What happened: This week, NPPC and the Minnesota Pork Producers Association (MPPA) submitted testimony for the congressional record on the importance of trade to the U.S. pork industry. House Committee on Ways and Means Chairman Jason Smith (R-MO) and panel member Rep. Michelle Fishbach (R-MN), who also serves on the committee’s Subcommittee on Trade, held a field hearing in Kimball, MN, to discuss “Trade in America: Agriculture and Critical Supply Chains.”
“Free and fair trade has helped the United States become an economic powerhouse,” said NPPC and MPPA in their testimony. To maintain that position, the country must expand trade in existing markets and open new markets, and it must resolve issues, including with supply chains, that could negatively affect the ability to trade.
Why it’s important: Trade is vital to America’s pork producers, who annually export about a quarter of their total production to more than 100 countries. The U.S. pork industry exported nearly $7.7 billion of pork in 2022. Those exports equated to about $61, or 25 percent, of the value of each hog marketed last year, supported 155,000 American jobs and contributed more than $14.5 billion to the U.S. economy, according to Iowa State University economists.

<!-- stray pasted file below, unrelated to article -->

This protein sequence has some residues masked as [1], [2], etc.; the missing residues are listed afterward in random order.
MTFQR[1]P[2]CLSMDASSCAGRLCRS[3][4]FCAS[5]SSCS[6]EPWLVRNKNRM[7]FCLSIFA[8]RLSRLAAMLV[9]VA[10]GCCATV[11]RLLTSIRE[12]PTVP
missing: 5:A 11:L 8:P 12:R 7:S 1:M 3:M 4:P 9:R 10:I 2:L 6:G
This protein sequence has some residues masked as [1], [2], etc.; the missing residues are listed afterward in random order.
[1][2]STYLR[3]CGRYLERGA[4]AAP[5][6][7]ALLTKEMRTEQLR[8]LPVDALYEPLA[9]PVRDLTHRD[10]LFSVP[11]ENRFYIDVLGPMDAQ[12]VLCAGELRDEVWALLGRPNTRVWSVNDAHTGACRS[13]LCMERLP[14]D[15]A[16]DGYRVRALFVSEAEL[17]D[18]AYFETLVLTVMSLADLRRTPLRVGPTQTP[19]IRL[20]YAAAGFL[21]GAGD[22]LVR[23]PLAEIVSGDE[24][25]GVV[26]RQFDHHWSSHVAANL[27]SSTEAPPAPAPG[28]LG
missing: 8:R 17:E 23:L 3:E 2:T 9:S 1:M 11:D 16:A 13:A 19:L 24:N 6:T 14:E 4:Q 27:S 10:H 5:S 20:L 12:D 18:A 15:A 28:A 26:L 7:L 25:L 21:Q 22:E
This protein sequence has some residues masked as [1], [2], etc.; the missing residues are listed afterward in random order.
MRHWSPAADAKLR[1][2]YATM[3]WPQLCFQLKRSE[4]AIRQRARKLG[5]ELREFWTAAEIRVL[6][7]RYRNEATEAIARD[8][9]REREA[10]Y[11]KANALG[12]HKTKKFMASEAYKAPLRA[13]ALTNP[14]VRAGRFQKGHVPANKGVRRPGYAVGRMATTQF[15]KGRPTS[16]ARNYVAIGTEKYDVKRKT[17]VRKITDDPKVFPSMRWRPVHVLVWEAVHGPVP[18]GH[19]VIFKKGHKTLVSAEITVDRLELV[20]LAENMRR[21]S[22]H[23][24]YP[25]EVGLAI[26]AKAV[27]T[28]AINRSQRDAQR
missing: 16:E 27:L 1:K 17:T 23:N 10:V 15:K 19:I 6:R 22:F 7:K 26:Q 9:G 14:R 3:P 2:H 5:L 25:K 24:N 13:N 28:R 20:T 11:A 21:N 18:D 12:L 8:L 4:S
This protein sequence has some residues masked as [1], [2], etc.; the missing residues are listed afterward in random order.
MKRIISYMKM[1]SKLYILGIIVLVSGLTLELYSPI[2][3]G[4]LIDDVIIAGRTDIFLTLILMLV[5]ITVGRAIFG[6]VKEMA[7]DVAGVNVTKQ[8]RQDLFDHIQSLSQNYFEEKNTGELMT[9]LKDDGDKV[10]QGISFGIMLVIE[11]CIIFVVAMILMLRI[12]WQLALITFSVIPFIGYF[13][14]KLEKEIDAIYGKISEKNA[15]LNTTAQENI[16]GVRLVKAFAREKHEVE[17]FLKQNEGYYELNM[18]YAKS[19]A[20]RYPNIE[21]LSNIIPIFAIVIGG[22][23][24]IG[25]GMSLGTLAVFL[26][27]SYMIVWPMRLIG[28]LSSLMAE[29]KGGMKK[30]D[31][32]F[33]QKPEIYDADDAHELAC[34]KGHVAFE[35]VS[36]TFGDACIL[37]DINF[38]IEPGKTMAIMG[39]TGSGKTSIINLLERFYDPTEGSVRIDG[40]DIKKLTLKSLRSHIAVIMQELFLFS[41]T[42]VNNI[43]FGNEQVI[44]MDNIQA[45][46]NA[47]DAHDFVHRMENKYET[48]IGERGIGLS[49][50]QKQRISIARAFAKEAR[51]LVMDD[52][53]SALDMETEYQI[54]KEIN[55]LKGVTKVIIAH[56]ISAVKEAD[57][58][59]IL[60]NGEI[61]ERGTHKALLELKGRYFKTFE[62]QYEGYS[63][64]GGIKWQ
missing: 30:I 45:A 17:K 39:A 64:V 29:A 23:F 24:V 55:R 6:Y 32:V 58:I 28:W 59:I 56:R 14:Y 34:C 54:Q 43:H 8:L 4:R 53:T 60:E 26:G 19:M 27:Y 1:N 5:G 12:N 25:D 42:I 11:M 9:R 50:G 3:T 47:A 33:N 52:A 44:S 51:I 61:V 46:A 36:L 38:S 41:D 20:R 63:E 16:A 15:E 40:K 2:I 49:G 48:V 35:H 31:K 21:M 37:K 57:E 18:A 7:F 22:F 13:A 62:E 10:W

NPPC’s position: In the testimony, NPPC and MPPA said trade initiatives only would benefit America’s farmers and grow U.S. exports if they address market access and eliminate tariffs on and non-tariff trade barriers to U.S. pork and other U.S. agricultural products. The organizations also pointed out several trade-limiting issues Congress should address, including:
- A lack of available agricultural laborers. The existing H-2A agricultural visa program only allows for temporary seasonal workers. Livestock farmers and packing plants need access to year-round workers.
- A proposed U.S. Department of Agriculture regulation on “Product of the USA” labeling for meat. Canada and Mexico could challenge the rule with the World Trade Organization as an unfair non-tariff trade barrier and be authorized by the WTO to impose retaliatory tariffs on U.S. products, including pork.
- Labor strife at shipping ports. Dockworkers at West Coast ports occasionally have used work slowdowns as a bargaining ploy during ongoing contract talks with port facilities owners, causing shipping delays and other supply chain problems.
- A potential outbreak of African swine fever. Detection of the swine-only disease in the United States would prompt the immediate closure of U.S. pork export markets, which would devastate pork producers and other agricultural producers.